In my "Around The Homestead" post, I showed you our latest outdoor project, privacy fence for the side yard, or "bird garden" as we call it on our Master Plan.  This fence was actually preparatory to the main event, fencing the garden. For those working toward self-sufficiency, all aspects of food automatically become a top priority. There are a lot of things we can do without, but food isn't one of them. Protecting the garden is a must! Besides insects and disease, we have two other garden predators - deer and dogs.

I frequently mention deer and show you photos of deer tracks, because they eat things like sweet potato vines, beet tops, peas, green beans, etc. I've tried a couple of things to keep them away, a scarecrow deer, a solar flashing LED light thingy, and finally Deer B Gon.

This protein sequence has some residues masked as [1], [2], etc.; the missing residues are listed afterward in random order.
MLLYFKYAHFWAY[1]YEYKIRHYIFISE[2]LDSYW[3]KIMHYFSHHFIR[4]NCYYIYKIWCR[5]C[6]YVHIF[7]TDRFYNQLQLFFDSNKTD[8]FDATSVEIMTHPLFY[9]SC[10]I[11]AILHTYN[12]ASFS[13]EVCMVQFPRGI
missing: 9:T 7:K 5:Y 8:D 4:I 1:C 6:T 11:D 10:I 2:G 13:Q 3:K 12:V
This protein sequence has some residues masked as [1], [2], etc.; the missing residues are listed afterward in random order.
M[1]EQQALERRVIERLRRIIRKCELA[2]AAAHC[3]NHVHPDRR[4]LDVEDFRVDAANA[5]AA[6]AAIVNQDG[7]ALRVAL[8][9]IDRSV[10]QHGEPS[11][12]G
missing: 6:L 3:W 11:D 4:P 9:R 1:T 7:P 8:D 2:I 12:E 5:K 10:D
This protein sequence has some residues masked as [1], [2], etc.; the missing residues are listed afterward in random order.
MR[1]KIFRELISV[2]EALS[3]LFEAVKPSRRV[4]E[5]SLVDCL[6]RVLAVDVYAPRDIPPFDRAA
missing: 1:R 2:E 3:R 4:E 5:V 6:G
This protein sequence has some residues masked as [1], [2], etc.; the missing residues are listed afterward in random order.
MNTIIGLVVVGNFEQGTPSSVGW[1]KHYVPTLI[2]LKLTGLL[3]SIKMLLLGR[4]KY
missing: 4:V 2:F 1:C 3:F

The Predator Guard works fairly well. I bought two and placed them facing in opposite directions about 4 feet off the ground, as recommended for deer. Customer reviews are mixed on this as it seems to depend on the deer! For us, I'd say it's decreased deer damage but not stopped it.

The Deer B Gon is a plant spray formulated from putrescent eggs. If you've ever smelled a rotten egg then you know it will deter anybody. It also contains cinnamon and clove oils for "no stink" application. It's applied about once a month and seems to work. Even though the ingredients can be considered "natural," I'm not particularly thrilled about supporting one of the big chemical companies, nor about having to be dependent on continually buying a product, any product, nor on having another container to discard.

The dogs don't eat anything, but they dig and do their business in the garden beds without regard to what's growing.

Photo take last January of dog prints I found in the garden